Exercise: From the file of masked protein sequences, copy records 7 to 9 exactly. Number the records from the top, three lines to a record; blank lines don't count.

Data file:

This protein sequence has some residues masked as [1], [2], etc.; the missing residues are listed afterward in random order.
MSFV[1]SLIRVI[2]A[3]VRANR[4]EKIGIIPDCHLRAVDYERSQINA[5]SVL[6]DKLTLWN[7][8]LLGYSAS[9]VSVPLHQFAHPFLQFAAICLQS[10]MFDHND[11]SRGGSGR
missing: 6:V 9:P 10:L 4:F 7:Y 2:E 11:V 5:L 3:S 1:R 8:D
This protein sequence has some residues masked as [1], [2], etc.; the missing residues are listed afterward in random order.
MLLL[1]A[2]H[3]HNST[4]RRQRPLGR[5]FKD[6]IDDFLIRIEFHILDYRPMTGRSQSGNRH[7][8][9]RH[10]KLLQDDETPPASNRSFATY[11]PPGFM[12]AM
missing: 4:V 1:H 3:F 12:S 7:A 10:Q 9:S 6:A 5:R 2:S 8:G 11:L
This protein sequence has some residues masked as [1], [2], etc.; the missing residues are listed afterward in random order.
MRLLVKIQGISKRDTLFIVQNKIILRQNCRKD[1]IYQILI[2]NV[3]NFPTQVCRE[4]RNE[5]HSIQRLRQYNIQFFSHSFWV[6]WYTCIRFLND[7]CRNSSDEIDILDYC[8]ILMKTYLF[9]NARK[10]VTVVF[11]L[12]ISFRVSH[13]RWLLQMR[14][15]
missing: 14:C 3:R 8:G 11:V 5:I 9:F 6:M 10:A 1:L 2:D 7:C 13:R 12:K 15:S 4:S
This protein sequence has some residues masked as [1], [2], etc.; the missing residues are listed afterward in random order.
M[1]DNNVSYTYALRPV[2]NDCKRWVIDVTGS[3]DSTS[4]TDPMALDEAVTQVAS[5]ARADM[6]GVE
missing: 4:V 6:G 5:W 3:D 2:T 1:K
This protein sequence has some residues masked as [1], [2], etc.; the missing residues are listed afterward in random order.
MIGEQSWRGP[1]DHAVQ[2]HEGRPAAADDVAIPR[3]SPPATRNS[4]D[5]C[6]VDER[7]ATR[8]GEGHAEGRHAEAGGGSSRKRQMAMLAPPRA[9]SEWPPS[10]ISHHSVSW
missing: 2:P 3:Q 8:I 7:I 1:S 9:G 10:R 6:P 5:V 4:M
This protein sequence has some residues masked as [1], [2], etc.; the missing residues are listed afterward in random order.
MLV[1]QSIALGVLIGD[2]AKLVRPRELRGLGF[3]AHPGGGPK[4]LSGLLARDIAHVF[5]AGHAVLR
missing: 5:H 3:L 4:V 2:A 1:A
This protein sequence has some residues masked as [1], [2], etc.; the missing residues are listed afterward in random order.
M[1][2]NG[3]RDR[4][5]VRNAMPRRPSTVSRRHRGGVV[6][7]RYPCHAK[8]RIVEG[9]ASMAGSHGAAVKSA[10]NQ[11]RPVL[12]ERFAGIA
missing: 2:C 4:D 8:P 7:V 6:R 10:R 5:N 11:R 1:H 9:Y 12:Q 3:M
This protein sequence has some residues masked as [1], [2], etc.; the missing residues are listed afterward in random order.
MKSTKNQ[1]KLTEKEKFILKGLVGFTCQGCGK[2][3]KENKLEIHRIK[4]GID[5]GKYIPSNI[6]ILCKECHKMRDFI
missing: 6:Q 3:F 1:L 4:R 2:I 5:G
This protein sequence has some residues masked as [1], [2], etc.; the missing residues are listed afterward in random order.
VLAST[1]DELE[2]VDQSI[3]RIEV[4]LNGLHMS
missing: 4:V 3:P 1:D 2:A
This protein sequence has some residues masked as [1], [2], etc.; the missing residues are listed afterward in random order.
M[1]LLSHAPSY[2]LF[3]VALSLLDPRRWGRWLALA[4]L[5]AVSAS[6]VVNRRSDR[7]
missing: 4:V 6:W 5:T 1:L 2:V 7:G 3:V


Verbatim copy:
This protein sequence has some residues masked as [1], [2], etc.; the missing residues are listed afterward in random order.
M[1][2]NG[3]RDR[4][5]VRNAMPRRPSTVSRRHRGGVV[6][7]RYPCHAK[8]RIVEG[9]ASMAGSHGAAVKSA[10]NQ[11]RPVL[12]ERFAGIA
missing: 2:C 4:D 8:P 7:V 6:R 10:R 5:N 11:R 1:H 9:Y 12:Q 3:M
This protein sequence has some residues masked as [1], [2], etc.; the missing residues are listed afterward in random order.
MKSTKNQ[1]KLTEKEKFILKGLVGFTCQGCGK[2][3]KENKLEIHRIK[4]GID[5]GKYIPSNI[6]ILCKECHKMRDFI
missing: 6:Q 3:F 1:L 4:R 2:I 5:G
This protein sequence has some residues masked as [1], [2], etc.; the missing residues are listed afterward in random order.
VLAST[1]DELE[2]VDQSI[3]RIEV[4]LNGLHMS
missing: 4:V 3:P 1:D 2:A